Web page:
A tale of three rieslings
Rieslings are among the world’s great wines, sharing many of the qualities that great wines from other regions of the world have: high prices, long aging, and sublime taste. So why do rieslings have such a poor reputation with U.S. wine drinkers? Which is pretty poor, considering that Nielsen reports that we drink three times more white zinfandel than we do riesling.
There are two main reasons for riesling’s neglect. Until the past couple of years, most of the riesling for sale in the U.S. was German, and much of that was of indifferent quality. But the quality of riesling that’s available these days has improved dramatically. We’re not only getting better German wines, but U.S. riesling can be stunningly good. In fact, riesling from places like New York, Michigan and Washington is one of the best-kept secrets of the wine world.
The other reason? Many rieslings are sweet, and Americans have long been taught that sweet wine means bad wine. Which is our loss, since sweet is not a bad thing with riesling. The sweetness occurs naturally, and not like an added bag of sugar. In this, the sweetness is part of the wine, something that is balanced by the fruitiness and acidity. And not all rieslings are sweet — they come in varying degrees of dryness, and some are as dry as chardonnay. The leading producers, knowing the challenge they face, have started to label riesling by sweetness, so that it’s easy to tell a dry wine from a sweet one. More, after the jump:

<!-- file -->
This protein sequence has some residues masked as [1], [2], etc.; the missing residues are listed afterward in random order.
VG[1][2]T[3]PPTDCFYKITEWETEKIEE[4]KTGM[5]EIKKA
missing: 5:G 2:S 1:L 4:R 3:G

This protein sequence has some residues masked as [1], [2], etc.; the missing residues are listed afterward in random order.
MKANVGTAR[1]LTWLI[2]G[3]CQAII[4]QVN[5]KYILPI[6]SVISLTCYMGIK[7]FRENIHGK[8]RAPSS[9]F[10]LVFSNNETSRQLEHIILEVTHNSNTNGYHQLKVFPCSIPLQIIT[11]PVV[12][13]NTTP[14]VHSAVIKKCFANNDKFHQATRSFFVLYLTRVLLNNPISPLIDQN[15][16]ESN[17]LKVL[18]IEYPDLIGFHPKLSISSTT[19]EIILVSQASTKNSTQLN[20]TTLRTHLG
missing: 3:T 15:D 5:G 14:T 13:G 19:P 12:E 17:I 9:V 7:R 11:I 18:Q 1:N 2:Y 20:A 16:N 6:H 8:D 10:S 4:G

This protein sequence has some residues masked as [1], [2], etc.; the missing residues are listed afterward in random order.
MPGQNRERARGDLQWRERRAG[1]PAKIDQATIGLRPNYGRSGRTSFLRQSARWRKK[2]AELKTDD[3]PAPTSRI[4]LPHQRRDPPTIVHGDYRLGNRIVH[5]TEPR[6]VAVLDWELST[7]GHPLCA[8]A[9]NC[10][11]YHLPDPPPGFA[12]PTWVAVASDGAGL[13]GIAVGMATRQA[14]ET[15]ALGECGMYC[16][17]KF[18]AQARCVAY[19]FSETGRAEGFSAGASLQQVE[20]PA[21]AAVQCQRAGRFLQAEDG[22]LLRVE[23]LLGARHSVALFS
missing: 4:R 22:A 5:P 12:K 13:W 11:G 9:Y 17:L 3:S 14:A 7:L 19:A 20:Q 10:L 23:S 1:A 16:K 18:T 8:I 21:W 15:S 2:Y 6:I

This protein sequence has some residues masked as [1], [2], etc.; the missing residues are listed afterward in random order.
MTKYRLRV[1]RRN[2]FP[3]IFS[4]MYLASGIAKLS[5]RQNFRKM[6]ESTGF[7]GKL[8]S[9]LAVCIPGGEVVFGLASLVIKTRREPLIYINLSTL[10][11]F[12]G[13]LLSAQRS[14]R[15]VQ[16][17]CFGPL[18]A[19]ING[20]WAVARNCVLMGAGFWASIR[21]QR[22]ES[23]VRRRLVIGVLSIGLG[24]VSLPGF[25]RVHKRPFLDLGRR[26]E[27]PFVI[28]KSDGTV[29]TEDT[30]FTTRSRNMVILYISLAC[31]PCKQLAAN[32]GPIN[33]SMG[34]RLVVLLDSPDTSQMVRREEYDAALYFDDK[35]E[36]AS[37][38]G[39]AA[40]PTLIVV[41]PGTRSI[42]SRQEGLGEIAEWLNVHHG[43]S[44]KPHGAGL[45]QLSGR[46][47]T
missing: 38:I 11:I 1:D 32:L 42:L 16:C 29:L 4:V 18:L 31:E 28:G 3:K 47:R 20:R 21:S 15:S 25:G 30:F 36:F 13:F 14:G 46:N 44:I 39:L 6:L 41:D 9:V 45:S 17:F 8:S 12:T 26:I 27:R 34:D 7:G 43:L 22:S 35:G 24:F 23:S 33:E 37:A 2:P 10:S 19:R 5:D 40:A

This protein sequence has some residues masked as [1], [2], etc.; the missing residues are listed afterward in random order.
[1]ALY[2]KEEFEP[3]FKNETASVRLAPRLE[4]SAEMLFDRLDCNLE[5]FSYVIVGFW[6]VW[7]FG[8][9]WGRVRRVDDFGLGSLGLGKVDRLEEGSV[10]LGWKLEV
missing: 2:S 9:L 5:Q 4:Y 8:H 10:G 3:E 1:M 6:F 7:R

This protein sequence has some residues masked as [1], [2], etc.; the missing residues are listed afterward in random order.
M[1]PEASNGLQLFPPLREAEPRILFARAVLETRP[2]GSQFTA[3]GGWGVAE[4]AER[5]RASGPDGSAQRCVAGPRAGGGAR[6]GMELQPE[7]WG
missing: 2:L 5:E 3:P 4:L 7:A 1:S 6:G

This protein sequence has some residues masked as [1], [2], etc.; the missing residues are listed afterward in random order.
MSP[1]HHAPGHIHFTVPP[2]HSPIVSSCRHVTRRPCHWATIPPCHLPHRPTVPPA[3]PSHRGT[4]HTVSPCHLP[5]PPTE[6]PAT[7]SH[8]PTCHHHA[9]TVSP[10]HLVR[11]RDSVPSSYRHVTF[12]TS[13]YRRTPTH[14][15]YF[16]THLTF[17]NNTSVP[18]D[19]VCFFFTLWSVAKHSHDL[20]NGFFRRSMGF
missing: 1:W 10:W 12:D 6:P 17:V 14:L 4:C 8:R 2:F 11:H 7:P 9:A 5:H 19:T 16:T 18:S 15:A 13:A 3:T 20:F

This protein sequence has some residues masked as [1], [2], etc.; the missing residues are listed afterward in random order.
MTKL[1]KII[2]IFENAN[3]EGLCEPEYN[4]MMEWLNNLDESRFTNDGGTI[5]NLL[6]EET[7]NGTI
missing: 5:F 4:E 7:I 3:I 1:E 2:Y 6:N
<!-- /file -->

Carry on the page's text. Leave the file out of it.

The Wine Curmudgeon likes riesling, but for some reason I don't write much about it (save for the occasional review). In fact, it has been three years since my last riesling post, which is entirely too long. So I pulled three rieslings out of the wine closet on a recent Saturday night.
Riesling is summertime wine — low in alcohol, fruity and relaxing. It’s almost always food friendly, and especially with grilled and boiled seafood, spicy cuisine like Tex-Mex and Thai, and even pork. In this, some sweetness is not necessarily a bad thing, and the impressive growth of Chateau Ste. Michelle's $10 riesling is proof of that.
The three rieslings I picked more or less covered the non-German spectrum — Pacific Rim, a semi-corporate wine from Washington state; a Mondavi grocery store label, and Hugel, a long-time family producer from Alsace. The results?
• Pacific Rim Dry Riesling 2008 ($10, sample): Not sure why the winery sent an older vintage, but it was impressive (especially since Pacific Rim wines can be frustratingly inconsistent in quality). It had a hint of sweetness, apricot fruit, some minerality, and pleasant acidity. The wine isn't complicated, but it is a good example of what dry riesling can be. Hall of Fame candidate.
• Robert Mondavi Private Selection Riesling 2010 ($11, sample): This is what corporate wine should aspire to. It’s varietally correct, and though it’s sweet, it’s supposed to be, and the sweetness isn’t there to cover up a flaw or to mask indifferent winemaking.
• Hugel Riesling "Hugel" 2009 ($20, purchased). This dry riesling helps explain Hugel's reputation. Look for green apples, peaches, and a bit of what is always described as a petrol aroma. This is the kind of riesling to serve people who say they don't like riesling (served blind, of course).